Sweet-savory pear bread bridges fruit seasons

The appeal of strawberries arrayed in chocolate for Valentine’s Day is hard to resist. Even when the actual berries are literally pale shadows of their early-summer selves. And their flavor is more of a sour counterpoint to the chocolate rather than sweet complement.

Better to wait a few more months for fresh berries, or so I told my preschool-age son last week at the grocery store when he plucked a clamshell of blueberries from a cooler. That’s easier said than done, however, when fruits of numerous varieties aren’t at their best.

The domestic citrus harvest is still on in some spots and for some varieties. But we’ve been eating them since before Christmas.

Apples and pears still are emerging from cold storage with most of their attributes intact. But I’ve also brought home not a few of the latter that never attain luscious ripeness at room temperature. The starkrimson variety, in particular, has disappointed, despite its red hue that all but promises a stellar eating experience.

For bland, underripe pears, my solution is simply to stew them with some sugar, lemon zest, almond extract and a few spices. This quick compote is a welcome counterpoint to sausages, roasted root vegetables and cheeses.

If I wanted to infuse the fruit with even more flavor, this quick bread would be the ticket. Redolent of ginger, nutmeg and fresh sage, it straddles sweet and savory and nicely bridges the seasons.

Tribune News Service photo

Pear, Sage and Hazelnut Bread

4 tablespoons unsalted butter

5 sage stalks, leaves stripped

1 cup chopped and toasted hazelnuts

3/4 cup rolled oats

1 2/3 cups plain all-purpose flour

1 1/3 cups whole-wheat flour

1/4 teaspoon baking soda

2 teaspoons baking powder

1/2 teaspoon ground ginger

1/4 teaspoon freshly grated nutmeg

1/2 cup light brown sugar, plus extra for sprinkling

3/4 teaspoon salt

2 large eggs

3 medium ripe pears, peeled and cored, 2 grated and 1 sliced to decorate

1 cup plain yogurt

1 1/2 teaspoons vanilla extract

Preheat oven to 340 F (see note). Butter and flour a 4-by-10-inch loaf pan.

Melt the butter in a saucepan over medium heat together with the sage leaves. You don’t want to burn butter; just heat it until it starts to brown and sage leaves turn a little crispy. Remove from heat but keep in a warm place so butter remains liquid.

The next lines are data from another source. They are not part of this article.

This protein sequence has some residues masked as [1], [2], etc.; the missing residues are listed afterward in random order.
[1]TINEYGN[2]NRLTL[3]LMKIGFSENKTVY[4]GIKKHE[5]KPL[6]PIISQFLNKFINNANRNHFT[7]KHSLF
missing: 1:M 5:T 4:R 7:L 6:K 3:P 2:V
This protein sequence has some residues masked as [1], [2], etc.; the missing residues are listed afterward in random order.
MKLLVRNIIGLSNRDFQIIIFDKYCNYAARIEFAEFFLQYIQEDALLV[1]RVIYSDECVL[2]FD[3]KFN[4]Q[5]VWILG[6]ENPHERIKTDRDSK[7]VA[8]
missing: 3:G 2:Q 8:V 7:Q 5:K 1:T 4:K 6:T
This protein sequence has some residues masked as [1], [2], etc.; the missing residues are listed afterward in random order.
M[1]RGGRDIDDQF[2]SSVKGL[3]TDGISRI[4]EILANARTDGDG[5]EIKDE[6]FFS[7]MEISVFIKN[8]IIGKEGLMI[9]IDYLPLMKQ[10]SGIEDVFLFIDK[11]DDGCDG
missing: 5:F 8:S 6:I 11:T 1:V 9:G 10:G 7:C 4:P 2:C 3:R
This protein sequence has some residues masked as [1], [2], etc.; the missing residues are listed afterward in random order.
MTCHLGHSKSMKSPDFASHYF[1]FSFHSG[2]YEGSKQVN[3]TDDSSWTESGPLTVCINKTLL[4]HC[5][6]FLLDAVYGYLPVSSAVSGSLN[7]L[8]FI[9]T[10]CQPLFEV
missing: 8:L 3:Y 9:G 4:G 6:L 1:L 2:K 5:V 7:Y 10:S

In a large bowl, mix the hazelnuts with the remaining dry ingredients. In a separate bowl, break the eggs, add the grated pear, yogurt, vanilla extract and warm sage butter; whisk together well. Gradually add dry mixture to wet, stirring together well, to form a heavy, wet dough halfway between a thick cake batter and a bread dough. Add a little more flour if dough is looking a bit wet or a little extra yogurt (1 tablespoon at a time) if too dry.

Spoon dough into prepared loaf pan and smooth top of dough with back of a spoon. Arrange pear slices on top and sprinkle over a few teaspoons of brown sugar. Bake in preheated oven for 1 hour and 20 minutes or until a toothpick comes out clean.

Serve warm or at room temperature, spread with butter and alongside coffee. This toasts beautifully the next day, like banana bread, and will keep for up to a week in a sealed bag in the fridge.

Makes 8 servings.

NOTE: If you can’t set oven to 340 F, bake bread at 350 F for 60 to 65 minutes or until a toothpick comes out clean. Once bread has been in oven for 60 minutes, keep checking it every 5 minutes until it is done.

— Recipe adapted by the Pittsburgh Post-Gazette from “Nordic Light: Lighter, Everyday Eating From a Scandinavian Kitchen” by Simon Bajada, (Hardie Grant Books; August 2016, $39.99).

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    Sarah Lemon

    Sarah Lemon covers the Rogue Valley’s food scene with an enthusiasm that rivals her love of cooking. Her blog mixes culinary musings and milestones with tips and recipes you won’t find in the Mail Tribune’s weekly A la Carte section. When ... Read Full
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